Edna lived in different societies in “The Awakening.” The societies had different characteristic that helped the novel develop, but most importantly help shape Edna to the way she is. The creole society portrayed a great effect on Edna’s awakening into being open and passionate about herself. The vacationing at Grand Isle also played a key part in the heroine 's life. When Edna swam in the ocean for the first time, it aroused her in a physical way. If it were not for the vacationing at Grand Isle, Edna would not have the ocean to empower her.
As Edna tries to transition into the Creole society, she becomes aware of the intensity that is put on being an ideal wife and woman in the 20th century. A woman is supposed to love her husband, care for her children, be respectful, and obey her husband. Throughout her life in Grand Isle and her neighborhood, Edna awakens to the idea of a different way of living and a new view of the world. In Chopin’s story, she states that, “In short, Mrs. Pontellier was beginning to realize her position in the universe as a human being, and to recognize her relations as an individual to the world within and about her”(Chopin 17). In The Awakening, Kate Chopin uses the determination of an awakened woman to demolish the stereotypical roles of a twentieth century woman.
This analysis of The Awakening by Kate Chopin (1899) will use the psychoanalytic image of the mother as a starting point for Edna’s journey of self-realization which is symbolized in physical “Rooms.” As Edna travels to and from the Island and the different “Rooms” she uncovers and develops her personality but ultimately the journey leads to demise. Her demise is because her rooms are tied to her mother, and she is never able to succeed in her Room as Woolf would have wanted because it is tied to the mother, and not the patriarchal father who represents money and creative power. The symbolism of the mother as a Room parallels the concept of a room in A Room of One’s Own (1929) by Virginia Woolf. The physical and metaphorical “Room” in Edna’s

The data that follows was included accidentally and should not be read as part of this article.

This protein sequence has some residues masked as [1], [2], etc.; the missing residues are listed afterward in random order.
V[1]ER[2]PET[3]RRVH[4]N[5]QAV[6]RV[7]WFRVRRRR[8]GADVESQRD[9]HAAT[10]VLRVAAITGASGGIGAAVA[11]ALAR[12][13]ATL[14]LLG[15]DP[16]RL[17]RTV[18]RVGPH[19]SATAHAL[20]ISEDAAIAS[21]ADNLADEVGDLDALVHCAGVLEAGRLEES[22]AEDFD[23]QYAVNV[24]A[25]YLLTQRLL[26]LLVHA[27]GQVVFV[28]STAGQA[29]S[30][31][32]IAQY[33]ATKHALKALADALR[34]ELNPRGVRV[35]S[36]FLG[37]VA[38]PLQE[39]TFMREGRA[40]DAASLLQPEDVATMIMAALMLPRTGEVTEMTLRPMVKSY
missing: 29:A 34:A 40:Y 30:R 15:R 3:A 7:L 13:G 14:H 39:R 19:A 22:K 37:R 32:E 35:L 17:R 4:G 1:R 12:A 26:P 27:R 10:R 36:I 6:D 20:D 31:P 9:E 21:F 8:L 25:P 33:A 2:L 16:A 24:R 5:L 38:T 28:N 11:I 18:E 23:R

“She is weightless. She is free. She is smiling as she opens herself to the waters and breathes in eternity” Mai is one of the bravest characters in this story. She sacrifices herself to save her own daughter and she is not able to be free physically as the rest of the family is. But she attains the eternal freedom through commit suicide and it ends her painful experiences as a sex slave to the Thai pirate.
Beth could create safety for her and Conrad to be able to have open and honest discussions about their feelings. By talking with others she would stop withdrawing and avoiding her feelings. Calvin uses large amounts of silence in the beginning of the film, but turns to more violence towards the end. While running with a work friend, Calvin disregards his feelings and lies about the family’s well being. When Beth begins to yell at Conrad for quitting the swim team without telling her, Calvin begins to yell at Beth for her poor treatment of Conrad and relates her yelling to her feelings.
Nausicaa wants her maids to help Odysseus bathe, but Odysseus declines the offer because he does not want the maids to have to see him naked. After he bathes, he rubs olive oil into his skin and puts on the clothes that Nausicaa gave him. Nausicaa then has her maids give Odysseus food and water. At first, Nausicaa wants Odysseus to go back into town with her, but she realizes that her going into town with an unknown man may cause gossip. Instead, she tells him to go back to town by himself, and wait for the girls at her father’s estate.
Edna goes through an awakening process in which she changes her life. Edna experiences a kiss with a man that is not her husband, this is the first experience she has that goes against the female ideals of her time (Chopin 139). Edna already shows signs of going against the grain of her society before this experience, but this experience sets her wants and needs for a more free life. A more free life from the confines of mother and wife. Her role as a wife begins to diminish and her husband becomes concerned and even consults a doctor to try and find what is wrong with her.